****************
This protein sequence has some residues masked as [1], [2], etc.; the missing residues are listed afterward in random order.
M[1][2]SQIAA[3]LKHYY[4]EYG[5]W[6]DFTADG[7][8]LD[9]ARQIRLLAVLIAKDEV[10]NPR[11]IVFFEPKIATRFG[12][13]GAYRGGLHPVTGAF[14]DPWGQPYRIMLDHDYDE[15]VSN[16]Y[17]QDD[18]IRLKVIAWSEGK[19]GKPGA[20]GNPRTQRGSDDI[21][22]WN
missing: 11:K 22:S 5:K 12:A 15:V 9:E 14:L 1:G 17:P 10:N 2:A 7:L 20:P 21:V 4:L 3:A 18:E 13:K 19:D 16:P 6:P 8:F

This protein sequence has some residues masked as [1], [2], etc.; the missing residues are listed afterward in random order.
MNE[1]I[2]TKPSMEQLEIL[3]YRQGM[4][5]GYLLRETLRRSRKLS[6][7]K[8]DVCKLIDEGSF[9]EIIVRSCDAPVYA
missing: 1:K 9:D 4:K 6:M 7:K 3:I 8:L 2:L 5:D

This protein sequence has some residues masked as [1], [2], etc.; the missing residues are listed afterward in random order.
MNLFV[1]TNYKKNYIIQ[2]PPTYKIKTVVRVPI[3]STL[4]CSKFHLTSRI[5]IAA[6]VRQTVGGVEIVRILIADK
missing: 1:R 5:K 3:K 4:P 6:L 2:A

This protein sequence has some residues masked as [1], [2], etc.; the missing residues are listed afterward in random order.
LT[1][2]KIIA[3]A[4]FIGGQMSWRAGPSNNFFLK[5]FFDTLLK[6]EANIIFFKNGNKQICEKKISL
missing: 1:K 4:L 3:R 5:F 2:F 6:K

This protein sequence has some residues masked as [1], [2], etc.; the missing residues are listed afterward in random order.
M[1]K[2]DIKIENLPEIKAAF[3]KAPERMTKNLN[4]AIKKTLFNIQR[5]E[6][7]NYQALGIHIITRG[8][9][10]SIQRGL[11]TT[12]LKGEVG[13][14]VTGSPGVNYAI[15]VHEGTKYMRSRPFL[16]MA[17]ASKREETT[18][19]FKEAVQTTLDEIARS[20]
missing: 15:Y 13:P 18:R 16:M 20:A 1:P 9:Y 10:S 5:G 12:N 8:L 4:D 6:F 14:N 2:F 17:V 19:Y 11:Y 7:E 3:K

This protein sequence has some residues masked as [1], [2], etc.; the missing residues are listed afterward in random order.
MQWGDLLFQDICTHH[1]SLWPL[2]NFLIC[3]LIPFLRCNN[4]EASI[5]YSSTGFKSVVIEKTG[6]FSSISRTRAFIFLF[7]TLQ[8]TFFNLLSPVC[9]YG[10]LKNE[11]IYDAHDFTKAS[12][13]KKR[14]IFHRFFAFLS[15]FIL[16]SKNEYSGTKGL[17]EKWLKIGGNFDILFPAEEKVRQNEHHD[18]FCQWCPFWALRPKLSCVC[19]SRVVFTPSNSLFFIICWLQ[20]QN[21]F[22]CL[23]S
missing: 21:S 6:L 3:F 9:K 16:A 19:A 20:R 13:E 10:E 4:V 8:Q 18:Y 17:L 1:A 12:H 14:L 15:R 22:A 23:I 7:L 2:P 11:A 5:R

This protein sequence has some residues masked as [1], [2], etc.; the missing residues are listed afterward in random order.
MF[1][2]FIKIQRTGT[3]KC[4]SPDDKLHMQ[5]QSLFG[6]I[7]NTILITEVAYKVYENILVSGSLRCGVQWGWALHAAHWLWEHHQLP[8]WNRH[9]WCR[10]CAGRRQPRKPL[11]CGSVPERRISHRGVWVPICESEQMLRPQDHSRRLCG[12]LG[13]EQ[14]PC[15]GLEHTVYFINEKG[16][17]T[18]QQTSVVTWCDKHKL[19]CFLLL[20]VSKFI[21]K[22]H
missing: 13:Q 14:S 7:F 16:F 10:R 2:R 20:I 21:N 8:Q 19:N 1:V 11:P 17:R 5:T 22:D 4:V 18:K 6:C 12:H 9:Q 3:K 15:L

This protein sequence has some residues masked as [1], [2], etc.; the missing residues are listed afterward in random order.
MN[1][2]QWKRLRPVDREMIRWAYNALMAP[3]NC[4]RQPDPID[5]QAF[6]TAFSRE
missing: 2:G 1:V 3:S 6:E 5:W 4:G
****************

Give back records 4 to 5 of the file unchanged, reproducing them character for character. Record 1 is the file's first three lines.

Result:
This protein sequence has some residues masked as [1], [2], etc.; the missing residues are listed afterward in random order.
LT[1][2]KIIA[3]A[4]FIGGQMSWRAGPSNNFFLK[5]FFDTLLK[6]EANIIFFKNGNKQICEKKISL
missing: 1:K 4:L 3:R 5:F 2:F 6:K

This protein sequence has some residues masked as [1], [2], etc.; the missing residues are listed afterward in random order.
M[1]K[2]DIKIENLPEIKAAF[3]KAPERMTKNLN[4]AIKKTLFNIQR[5]E[6][7]NYQALGIHIITRG[8][9][10]SIQRGL[11]TT[12]LKGEVG[13][14]VTGSPGVNYAI[15]VHEGTKYMRSRPFL[16]MA[17]ASKREETT[18][19]FKEAVQTTLDEIARS[20]
missing: 15:Y 13:P 18:R 16:M 20:A 1:P 9:Y 10:S 5:G 12:N 8:L 4:D 6:F 14:N 2:F 17:V 19:Y 11:Y 7:E 3:K